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Think you're ready to start franchising your business? Not so fast. Franchising is a lucrative business model, and it can be an excellent way to expand your brand.

But before you embark on the franchising journey, you need to make sure that you are fully prepared.

Because if you are not careful, you can fail as a franchisor and possible put your business at risk too.

Jeff Sinelli of WhichWich fame recently discussed 3 important questions to ask yourself before franchising.  

As a 3-time franchisor and current CEO of Which Wich, Sinelli knows what he is talking about.  

Here are the 3 question he suggests asking before diving into the deep end of the franchising pool.

Why now? Choosing to franchise your business is just like any other major life choice -- having kids, purchasing a house, choosing to get a graduate degree -- there is a right and a wrong time for it. After all, if you had just lost your job, it probably wouldn't be an ideal time to purchase a home. Think about why now is the right time to franchise. Do you have the necessary resources? Are you financially able to do so? Will you be able to make the necessary changes in your schedule to accommodate extra work? You need a clear and solid reason as to why now is a good time to start franchising. In other words, you need a clear understanding of your purpose, incentive, and sales as well the needs of your clientele.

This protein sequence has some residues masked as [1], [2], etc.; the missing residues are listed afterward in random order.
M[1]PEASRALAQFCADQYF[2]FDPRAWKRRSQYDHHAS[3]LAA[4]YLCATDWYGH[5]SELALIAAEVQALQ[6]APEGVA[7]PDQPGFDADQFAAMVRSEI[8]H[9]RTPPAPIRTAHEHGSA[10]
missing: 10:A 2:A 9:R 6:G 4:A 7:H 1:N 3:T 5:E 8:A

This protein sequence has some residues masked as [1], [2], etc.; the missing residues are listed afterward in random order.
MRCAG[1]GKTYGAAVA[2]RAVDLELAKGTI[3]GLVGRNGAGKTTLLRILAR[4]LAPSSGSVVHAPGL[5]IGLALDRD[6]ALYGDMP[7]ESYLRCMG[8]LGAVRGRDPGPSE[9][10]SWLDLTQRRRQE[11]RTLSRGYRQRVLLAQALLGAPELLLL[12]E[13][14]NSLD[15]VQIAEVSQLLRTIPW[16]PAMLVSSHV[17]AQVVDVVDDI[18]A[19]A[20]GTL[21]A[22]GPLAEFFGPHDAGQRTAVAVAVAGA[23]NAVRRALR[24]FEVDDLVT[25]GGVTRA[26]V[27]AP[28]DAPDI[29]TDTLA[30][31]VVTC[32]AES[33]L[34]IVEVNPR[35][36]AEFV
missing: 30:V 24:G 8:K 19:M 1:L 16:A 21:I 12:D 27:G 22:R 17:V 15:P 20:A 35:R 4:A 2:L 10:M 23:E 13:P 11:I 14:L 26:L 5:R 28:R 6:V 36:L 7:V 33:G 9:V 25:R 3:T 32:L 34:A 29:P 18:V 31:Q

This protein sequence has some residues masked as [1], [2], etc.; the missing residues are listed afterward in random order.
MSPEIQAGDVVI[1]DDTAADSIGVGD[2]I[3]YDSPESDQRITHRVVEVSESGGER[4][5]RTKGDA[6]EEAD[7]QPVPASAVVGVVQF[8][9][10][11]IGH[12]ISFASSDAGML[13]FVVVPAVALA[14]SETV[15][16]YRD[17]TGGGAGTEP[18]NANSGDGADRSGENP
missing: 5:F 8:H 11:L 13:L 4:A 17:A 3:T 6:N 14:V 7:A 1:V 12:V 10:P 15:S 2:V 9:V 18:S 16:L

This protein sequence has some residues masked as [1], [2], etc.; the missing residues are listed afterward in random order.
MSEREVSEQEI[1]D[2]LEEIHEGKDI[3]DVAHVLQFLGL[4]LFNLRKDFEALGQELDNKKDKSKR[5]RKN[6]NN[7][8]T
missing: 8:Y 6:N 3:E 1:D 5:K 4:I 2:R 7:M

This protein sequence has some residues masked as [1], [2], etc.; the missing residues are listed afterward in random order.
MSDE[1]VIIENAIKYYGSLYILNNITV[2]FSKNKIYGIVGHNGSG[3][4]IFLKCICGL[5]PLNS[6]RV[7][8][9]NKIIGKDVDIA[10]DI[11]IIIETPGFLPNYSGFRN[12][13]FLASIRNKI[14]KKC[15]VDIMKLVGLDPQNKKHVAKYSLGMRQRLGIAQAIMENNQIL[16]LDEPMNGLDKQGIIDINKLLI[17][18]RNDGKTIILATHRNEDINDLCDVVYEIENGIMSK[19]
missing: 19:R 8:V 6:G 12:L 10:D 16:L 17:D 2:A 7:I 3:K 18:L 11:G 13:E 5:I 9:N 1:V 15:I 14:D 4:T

Is there a line out the door?If there is no popular demand for your business, it probably isn't a wise idea to jump into franchising. For the franchise model to be successful, the product or service your business offers needs to be lucrative. It needs to attract other entrepreneurs. If you are having trouble making ends meet, don't expect others to want to jump onboard and adopt your business model. Jeff Sinelli, founder of the Dallas-based franchise Which Wich, explains that you really need a line of customers out the door before considering franchising. "If people are willing to wait for your service, in our instant gratification culture, your next responsibility is to evaluate the line. Are these returning customers? Are they asking questions about getting involved? These are signs that you may be on your way to a franchise"  said Sinelli.

Have you put in the time? It's not all about product and popular demand. Franchising requires a significant amount of time and experience on the part of the franchisor. If you haven't been in business for at least one year, you need to drop the idea of franchising. You absolutely need a bare minimum of one full year of company history, data, operations, systems, and sales records for a clear idea of how your company would operate in all four seasons. Without a history to provide data on the patterns and fluctuations in your company, there is no way that you can plan for the future.

From the outside, franchising might seem like an easy way to grow your business, but it's not all that easy. If you can't come up with clear, compelling answers to these three questions, you probably aren't ready to franchise.


To learn more about Jeff Sinelli, please see this link:

Article by Jason Duncan, CEO/Founder of ManagerComplete is an online software application that helps multi-unit franchises manage operations effectively.

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